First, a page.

One thing you could never say about Andrea Hooge's art is that it takes itself too seriously. Kittens begging for treats, a doll barfing rainbows and detailed renditions of Bill Murray characters are just some of the things she's brought to life. Her body of work is diverse, prolific and reflective of her high level of skill. Part of its strength lies in how she shows us that art doesn't need to be sombre to be deeply considered and layered with meaning.
Childhood and religion might not sound like the most lighthearted themes but they're prominent in Hooge's work, particularly her vibrant, humorous oil paintings. The artist's other favourite medium is scratchboard, which involves scratching a black coating off of a surface coated with white clay. Often, she combines both art forms and the contrast of her bright, delicately shaded paintings against the monochrome linework of her scratchboards is attention-grabbing and unique.
Hooge has had three solo shows at Main Street's Hot Art Wet City. Her first, Dolly, explored her fascination with 1950s childhood culture, including vintage dolls like Saucy Walker and the work of Eloise Wilkin, the painter behind Little Golden Books. Scratch, in 2014, demonstrated her mastery of the scratchboard medium. For her most recent show, Menno Kitty, Hooge played with the symbols surrounding her Mennonite heritage and challenged herself by working exclusively in oils.
"My work is full of secret jokes and themes," Hooge says. Though many of her pieces might seem merely pretty or cute, every detail has been carefully chosen. Bandit, Predator, and Prey are three pieces from Scratch. All show female faces on a background of plants and animals. They're gorgeous, sure, but Hooge included the smallest elements of each for a specific reason. "These flowers are an invasive species and then there's squirrels and raccoons," she says about Bandit. Likewise, Prey features a vulnerable woman's face, head tilted back and eyes closed, while eagles and bunny rabbits form part of the wreath around her.
Similarly, one of the most recognizable paintings from Menno Kitty draws the viewer in with fun and sweetness, then plays with our expectations and invites us into an inside joke. "The kitten begging for treats? It's the sweetest picture in the world!" Hooge laughs. "And then, I do a little thing that turns it on its side. It's a very cute painting, it's a kitten begging for treats but they're Mennonite treats! The joke is that the treats are maybe not what you're expecting." The painting takes its title Plaska! Pluma Moos! Platz! Roll Kuchen! from the treats shown, which wouldn't be familiar to those not of Mennonite heritage.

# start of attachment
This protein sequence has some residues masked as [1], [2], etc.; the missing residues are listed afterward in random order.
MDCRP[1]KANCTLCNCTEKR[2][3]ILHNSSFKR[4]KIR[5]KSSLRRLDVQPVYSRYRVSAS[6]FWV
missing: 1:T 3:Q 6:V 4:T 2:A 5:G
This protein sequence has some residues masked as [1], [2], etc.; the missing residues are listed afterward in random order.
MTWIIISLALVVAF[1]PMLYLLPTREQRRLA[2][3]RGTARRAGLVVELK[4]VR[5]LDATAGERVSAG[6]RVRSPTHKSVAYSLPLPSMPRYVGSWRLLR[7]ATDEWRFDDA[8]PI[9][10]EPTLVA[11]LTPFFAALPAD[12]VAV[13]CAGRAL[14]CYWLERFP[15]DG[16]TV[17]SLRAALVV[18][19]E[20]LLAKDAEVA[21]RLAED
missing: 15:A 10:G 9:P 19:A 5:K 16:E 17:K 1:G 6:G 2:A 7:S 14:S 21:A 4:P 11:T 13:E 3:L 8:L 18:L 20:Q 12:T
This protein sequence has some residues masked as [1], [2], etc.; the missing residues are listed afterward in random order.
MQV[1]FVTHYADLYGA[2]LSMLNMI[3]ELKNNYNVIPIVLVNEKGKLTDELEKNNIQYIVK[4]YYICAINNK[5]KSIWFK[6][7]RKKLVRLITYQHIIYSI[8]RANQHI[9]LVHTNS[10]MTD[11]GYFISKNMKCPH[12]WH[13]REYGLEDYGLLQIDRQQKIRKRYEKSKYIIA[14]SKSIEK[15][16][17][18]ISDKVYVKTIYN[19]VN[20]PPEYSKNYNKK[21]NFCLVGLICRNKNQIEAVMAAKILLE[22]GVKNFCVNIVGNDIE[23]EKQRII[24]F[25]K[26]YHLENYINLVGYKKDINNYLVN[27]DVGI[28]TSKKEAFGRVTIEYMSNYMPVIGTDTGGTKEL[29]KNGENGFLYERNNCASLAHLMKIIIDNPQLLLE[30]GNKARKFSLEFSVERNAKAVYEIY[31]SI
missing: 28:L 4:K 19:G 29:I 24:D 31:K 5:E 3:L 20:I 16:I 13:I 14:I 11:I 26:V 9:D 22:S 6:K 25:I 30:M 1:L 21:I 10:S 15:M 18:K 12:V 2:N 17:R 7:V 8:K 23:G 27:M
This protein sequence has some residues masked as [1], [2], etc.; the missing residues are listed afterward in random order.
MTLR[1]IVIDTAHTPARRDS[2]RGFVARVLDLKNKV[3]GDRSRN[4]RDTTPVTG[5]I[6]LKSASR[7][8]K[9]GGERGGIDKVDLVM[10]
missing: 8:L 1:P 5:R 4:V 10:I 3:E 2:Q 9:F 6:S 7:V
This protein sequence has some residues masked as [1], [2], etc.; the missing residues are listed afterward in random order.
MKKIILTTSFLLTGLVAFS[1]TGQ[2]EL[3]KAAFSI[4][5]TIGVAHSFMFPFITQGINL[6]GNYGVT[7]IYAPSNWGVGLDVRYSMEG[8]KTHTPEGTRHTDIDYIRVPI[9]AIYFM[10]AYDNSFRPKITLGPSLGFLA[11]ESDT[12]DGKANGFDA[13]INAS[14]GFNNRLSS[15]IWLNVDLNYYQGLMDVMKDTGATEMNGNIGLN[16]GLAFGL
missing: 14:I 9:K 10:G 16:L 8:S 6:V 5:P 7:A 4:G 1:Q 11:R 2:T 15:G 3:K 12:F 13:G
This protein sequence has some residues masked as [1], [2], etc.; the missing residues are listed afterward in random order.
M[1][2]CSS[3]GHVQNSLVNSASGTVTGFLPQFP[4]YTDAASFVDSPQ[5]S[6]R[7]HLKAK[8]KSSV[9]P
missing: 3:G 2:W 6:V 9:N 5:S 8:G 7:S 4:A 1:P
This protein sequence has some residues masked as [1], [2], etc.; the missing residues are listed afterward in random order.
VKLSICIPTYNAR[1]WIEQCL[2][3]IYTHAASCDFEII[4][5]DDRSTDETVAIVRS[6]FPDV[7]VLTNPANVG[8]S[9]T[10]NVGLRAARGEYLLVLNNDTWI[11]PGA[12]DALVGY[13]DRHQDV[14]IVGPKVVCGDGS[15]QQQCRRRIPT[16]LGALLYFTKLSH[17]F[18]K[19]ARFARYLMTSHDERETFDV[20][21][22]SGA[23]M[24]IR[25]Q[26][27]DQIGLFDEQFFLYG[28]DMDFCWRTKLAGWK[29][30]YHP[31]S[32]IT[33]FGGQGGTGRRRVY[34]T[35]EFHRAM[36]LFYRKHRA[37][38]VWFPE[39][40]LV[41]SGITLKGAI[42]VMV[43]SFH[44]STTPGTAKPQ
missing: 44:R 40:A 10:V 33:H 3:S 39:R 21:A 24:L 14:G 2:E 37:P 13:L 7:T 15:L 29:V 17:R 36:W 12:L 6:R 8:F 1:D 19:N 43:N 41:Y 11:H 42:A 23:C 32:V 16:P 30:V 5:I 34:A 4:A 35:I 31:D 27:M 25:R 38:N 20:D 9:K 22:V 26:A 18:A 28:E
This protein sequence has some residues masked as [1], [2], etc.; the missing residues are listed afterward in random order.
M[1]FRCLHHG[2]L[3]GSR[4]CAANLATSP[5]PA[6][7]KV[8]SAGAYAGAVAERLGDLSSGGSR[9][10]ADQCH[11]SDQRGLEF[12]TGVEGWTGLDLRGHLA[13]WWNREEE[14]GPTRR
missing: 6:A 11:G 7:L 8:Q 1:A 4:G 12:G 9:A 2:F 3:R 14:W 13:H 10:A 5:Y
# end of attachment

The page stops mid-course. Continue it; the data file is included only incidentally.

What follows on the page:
Always at work on something new and exciting, Hooge already has lots on the go for the coming months. Together, she and her husband Steve are launching Deetchprints, a line of tees and tanks they're producing out of their brand new backyard print shop. The shirts feature screenprinted versions of Hooge's popular scratchboards of animal heads and quirky characters. Hooge explains, "Steve and I have always wanted to do something creative together, and we've been talking about screenprinting for a long time. Steve has such good attention to detail, and at the end of the month, we'll be doing this full time."
She's also part of Infloresence, an all-female group exhibit happening Friday, June 12 at Gastown's Ayden Gallery, for which she'll be getting back in touch with the scratchboard medium. In keeping with the show's theme, which means "the process of flowering." the work will involve nature imagery, plants and animals.
A common thread through Hooge's remarkable body of work is the way she's constantly snowballing subject matter, coming up with new themes and bringing back old ones she's dealt with before. The toys from her Dolly show were still present in Menno Kitty, for example, and eggs, a theme that first came up in 2013's The Postcard Show, also made an appearance in her painting Yolked, in the form of cats crying tears made of raw eggs. "I love to bring things from the past with me," she says. "It's fun, because the more work I do, and the more I expand what I'm doing, the more new themes I come up with, and the richer the next show will be."